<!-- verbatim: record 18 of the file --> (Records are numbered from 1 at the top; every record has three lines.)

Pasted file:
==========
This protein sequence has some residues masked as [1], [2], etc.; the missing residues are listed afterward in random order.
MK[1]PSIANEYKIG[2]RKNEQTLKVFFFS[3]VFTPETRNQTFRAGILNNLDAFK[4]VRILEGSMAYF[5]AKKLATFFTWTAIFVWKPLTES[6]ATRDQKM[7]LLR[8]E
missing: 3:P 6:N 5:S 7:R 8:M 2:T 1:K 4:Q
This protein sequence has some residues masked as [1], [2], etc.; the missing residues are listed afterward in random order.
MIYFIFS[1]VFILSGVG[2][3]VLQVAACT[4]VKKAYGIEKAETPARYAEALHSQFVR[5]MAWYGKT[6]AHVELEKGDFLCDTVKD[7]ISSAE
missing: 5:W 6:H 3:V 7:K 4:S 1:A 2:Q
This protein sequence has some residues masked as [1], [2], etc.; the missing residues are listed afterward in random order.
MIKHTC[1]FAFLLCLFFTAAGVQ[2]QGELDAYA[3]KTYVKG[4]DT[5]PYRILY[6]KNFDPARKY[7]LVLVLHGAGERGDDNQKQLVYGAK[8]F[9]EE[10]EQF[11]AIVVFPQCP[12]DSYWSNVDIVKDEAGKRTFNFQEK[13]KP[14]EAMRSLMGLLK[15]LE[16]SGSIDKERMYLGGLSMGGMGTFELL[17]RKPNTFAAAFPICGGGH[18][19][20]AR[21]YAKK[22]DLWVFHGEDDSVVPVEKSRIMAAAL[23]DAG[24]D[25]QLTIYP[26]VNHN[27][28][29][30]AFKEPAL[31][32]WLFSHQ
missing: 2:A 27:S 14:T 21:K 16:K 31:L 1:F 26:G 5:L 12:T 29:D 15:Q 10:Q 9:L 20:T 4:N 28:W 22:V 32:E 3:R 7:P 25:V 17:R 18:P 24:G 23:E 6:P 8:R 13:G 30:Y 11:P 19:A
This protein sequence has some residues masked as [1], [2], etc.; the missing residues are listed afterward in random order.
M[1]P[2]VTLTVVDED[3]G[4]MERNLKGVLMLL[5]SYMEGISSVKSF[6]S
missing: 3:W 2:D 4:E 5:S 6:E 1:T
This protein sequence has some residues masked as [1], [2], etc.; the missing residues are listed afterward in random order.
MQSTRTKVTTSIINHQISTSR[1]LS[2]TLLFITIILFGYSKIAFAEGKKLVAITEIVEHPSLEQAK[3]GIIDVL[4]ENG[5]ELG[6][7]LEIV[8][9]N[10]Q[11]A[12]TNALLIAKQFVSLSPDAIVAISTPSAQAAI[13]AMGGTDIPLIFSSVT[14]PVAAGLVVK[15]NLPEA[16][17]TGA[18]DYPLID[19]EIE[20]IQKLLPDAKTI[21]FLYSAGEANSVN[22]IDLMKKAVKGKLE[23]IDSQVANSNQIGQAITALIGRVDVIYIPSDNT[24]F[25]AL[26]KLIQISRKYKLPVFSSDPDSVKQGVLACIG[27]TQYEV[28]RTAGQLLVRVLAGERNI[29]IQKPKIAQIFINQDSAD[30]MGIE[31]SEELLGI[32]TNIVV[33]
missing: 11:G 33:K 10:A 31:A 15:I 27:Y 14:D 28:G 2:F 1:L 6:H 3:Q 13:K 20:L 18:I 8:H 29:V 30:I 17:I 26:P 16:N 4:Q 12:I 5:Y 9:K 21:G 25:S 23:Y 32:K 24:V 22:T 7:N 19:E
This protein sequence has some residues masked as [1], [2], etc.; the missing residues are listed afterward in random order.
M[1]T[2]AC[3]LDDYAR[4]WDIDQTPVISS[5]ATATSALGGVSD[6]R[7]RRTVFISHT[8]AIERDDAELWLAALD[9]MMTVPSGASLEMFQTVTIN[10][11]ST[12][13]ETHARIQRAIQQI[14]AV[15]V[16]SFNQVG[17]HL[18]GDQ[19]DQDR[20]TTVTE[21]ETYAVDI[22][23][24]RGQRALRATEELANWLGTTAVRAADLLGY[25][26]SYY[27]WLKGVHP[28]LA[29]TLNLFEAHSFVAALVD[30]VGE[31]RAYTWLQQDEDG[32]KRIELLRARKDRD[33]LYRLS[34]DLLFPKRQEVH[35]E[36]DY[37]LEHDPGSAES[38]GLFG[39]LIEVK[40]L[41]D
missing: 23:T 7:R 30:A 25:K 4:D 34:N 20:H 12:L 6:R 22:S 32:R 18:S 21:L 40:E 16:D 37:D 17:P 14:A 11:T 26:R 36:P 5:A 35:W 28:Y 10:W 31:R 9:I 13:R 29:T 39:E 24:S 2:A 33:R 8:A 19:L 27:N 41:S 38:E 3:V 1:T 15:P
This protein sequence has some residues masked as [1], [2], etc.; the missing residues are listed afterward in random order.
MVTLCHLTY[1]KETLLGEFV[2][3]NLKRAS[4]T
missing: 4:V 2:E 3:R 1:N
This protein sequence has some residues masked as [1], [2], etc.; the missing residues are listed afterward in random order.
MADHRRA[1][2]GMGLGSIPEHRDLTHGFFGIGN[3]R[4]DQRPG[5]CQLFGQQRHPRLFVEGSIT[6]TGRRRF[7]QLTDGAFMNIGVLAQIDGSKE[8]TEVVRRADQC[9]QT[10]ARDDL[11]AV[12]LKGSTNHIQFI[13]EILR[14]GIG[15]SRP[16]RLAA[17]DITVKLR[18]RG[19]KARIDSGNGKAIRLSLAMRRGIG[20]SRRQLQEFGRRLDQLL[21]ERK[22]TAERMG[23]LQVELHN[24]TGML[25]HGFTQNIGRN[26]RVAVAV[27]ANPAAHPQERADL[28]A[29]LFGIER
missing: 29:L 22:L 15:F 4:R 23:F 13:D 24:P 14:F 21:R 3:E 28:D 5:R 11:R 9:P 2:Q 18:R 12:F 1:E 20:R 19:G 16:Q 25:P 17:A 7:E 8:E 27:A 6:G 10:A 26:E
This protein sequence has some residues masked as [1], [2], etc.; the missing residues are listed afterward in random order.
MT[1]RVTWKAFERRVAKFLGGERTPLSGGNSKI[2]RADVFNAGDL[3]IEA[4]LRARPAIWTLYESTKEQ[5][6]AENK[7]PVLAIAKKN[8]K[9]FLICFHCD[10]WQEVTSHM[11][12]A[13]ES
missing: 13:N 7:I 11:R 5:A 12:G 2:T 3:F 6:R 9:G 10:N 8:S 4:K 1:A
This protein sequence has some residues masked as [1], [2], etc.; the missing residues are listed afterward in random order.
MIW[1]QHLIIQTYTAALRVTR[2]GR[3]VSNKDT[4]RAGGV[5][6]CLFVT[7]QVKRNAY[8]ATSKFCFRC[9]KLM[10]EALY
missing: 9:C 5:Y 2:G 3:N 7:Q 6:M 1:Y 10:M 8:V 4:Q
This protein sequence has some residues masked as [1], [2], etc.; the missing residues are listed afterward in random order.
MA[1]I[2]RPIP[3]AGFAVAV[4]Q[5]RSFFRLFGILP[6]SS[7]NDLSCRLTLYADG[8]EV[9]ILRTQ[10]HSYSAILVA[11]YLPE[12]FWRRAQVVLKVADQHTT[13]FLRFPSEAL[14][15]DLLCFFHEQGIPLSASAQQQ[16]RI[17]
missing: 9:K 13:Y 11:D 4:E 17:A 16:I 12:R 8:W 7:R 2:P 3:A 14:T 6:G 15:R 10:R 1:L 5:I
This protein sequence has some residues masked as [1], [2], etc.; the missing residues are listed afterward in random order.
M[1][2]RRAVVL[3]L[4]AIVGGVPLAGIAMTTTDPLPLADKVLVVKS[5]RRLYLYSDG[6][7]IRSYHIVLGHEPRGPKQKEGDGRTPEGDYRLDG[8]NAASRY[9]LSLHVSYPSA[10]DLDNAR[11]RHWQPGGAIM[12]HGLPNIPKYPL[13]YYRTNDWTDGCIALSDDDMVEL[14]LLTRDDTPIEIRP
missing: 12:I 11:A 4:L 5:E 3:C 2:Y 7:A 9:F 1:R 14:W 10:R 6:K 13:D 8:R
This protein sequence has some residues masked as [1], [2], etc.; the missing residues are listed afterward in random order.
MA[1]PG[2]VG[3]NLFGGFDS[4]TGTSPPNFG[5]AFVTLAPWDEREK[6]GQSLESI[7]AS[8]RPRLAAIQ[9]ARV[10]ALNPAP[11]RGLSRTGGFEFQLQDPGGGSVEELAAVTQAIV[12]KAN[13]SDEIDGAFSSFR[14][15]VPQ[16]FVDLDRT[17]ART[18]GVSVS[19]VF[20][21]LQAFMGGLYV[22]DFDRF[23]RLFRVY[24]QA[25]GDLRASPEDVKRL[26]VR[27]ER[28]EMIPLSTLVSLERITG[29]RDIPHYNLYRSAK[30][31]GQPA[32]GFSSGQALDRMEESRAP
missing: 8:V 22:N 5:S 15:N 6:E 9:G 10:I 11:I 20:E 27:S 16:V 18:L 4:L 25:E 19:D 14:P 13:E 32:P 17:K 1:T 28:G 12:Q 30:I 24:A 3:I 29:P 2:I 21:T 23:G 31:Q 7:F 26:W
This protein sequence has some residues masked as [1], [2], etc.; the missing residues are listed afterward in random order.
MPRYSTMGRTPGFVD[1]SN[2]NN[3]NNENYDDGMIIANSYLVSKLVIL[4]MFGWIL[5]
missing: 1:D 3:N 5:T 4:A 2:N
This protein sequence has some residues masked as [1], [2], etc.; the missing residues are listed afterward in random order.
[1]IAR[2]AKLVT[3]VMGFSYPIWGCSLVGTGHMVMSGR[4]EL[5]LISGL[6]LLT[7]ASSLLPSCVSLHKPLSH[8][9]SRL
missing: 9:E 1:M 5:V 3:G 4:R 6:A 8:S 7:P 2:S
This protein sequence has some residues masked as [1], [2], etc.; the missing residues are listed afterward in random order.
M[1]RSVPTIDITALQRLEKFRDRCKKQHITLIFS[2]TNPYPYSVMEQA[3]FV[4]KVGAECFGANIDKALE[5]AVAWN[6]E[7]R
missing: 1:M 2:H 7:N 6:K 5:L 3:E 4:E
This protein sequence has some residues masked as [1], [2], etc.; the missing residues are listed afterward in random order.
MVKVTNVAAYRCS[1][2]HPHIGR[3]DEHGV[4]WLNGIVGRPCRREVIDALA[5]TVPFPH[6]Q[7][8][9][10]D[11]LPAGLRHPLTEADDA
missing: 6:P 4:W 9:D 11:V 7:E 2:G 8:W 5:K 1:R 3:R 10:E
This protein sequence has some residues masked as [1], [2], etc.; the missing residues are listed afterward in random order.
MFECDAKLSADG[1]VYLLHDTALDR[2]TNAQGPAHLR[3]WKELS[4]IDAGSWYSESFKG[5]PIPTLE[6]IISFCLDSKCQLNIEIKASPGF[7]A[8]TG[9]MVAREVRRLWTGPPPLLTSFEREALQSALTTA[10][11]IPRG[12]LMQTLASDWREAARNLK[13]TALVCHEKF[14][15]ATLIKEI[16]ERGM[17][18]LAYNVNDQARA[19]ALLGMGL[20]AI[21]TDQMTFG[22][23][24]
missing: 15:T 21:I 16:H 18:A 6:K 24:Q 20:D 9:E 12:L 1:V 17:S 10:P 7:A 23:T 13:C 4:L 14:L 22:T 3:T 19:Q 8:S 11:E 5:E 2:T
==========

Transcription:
This protein sequence has some residues masked as [1], [2], etc.; the missing residues are listed afterward in random order.
MFECDAKLSADG[1]VYLLHDTALDR[2]TNAQGPAHLR[3]WKELS[4]IDAGSWYSESFKG[5]PIPTLE[6]IISFCLDSKCQLNIEIKASPGF[7]A[8]TG[9]MVAREVRRLWTGPPPLLTSFEREALQSALTTA[10][11]IPRG[12]LMQTLASDWREAARNLK[13]TALVCHEKF[14][15]ATLIKEI[16]ERGM[17][18]LAYNVNDQARA[19]ALLGMGL[20]AI[21]TDQMTFG[22][23][24]
missing: 15:T 21:I 16:H 18:A 6:K 24:Q 20:D 9:E 12:L 1:V 17:S 10:P 7:A 23:T 13:C 4:L 14:L 22:T 3:T 19:Q 8:S 11:E 5:E 2:T